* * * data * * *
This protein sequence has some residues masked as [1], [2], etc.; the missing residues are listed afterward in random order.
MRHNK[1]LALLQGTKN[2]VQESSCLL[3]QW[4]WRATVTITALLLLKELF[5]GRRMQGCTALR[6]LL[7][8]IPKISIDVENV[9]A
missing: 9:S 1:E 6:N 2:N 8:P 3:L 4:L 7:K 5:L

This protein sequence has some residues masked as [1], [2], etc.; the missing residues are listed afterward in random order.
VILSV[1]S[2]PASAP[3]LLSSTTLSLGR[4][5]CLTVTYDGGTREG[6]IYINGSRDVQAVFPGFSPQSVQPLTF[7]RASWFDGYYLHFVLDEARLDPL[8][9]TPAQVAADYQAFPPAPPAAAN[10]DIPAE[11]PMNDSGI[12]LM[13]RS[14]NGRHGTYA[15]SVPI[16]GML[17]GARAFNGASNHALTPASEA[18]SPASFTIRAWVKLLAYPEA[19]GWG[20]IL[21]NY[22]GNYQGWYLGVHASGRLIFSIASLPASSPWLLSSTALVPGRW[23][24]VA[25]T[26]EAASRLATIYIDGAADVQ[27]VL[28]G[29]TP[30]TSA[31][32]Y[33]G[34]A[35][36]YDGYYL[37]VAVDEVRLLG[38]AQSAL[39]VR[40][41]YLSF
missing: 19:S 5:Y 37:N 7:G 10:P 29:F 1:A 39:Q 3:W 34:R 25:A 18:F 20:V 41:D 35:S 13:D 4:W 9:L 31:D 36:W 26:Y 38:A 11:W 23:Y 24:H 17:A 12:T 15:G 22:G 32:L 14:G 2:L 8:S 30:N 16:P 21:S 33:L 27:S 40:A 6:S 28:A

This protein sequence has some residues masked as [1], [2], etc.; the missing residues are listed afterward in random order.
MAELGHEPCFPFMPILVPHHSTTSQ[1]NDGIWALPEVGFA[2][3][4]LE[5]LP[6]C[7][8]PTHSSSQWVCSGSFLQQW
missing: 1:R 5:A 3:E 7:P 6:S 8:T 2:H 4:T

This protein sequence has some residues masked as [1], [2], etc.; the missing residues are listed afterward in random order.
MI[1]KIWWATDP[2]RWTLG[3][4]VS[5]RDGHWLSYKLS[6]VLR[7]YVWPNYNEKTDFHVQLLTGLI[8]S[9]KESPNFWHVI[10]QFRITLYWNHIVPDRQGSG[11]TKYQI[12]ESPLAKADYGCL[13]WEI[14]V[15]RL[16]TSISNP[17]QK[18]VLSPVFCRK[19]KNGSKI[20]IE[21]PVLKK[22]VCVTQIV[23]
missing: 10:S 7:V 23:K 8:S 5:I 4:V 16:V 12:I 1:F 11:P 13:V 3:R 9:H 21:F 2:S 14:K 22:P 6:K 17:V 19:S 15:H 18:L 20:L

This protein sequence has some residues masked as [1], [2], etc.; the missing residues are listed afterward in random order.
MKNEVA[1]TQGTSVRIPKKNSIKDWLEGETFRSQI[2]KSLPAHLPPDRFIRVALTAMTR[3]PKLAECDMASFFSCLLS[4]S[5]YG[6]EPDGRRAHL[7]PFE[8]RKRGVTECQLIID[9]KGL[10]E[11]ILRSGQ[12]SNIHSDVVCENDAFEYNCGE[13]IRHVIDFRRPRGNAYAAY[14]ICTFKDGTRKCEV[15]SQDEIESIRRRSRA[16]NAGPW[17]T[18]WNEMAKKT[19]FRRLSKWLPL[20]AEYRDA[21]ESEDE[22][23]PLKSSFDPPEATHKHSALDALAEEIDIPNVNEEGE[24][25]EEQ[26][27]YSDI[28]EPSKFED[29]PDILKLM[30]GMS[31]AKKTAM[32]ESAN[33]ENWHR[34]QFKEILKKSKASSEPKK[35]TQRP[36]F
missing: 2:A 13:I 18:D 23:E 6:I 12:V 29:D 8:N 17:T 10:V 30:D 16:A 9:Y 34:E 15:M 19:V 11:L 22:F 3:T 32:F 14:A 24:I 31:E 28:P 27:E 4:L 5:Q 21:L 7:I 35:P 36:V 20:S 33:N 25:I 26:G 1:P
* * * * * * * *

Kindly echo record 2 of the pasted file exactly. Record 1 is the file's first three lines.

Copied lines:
This protein sequence has some residues masked as [1], [2], etc.; the missing residues are listed afterward in random order.
VILSV[1]S[2]PASAP[3]LLSSTTLSLGR[4][5]CLTVTYDGGTREG[6]IYINGSRDVQAVFPGFSPQSVQPLTF[7]RASWFDGYYLHFVLDEARLDPL[8][9]TPAQVAADYQAFPPAPPAAAN[10]DIPAE[11]PMNDSGI[12]LM[13]RS[14]NGRHGTYA[15]SVPI[16]GML[17]GARAFNGASNHALTPASEA[18]SPASFTIRAWVKLLAYPEA[19]GWG[20]IL[21]NY[22]GNYQGWYLGVHASGRLIFSIASLPASSPWLLSSTALVPGRW[23][24]VA[25]T[26]EAASRLATIYIDGAADVQ[27]VL[28]G[29]TP[30]TSA[31][32]Y[33]G[34]A[35][36]YDGYYL[37]VAVDEVRLLG[38]AQSAL[39]VR[40][41]YLSF
missing: 19:S 5:Y 37:N 7:G 10:P 29:F 1:A 39:Q 3:W 34:R 25:A 18:F 20:V 41:D 35:S 13:D 4:W 9:L 31:D 36:W 26:Y 38:A 11:W 23:Y 24:H 17:A 12:T 15:G 22:G 32:L 14:G 2:L 8:S 30:N 16:P 21:S 33:L 27:S 40:A 6:S 28:A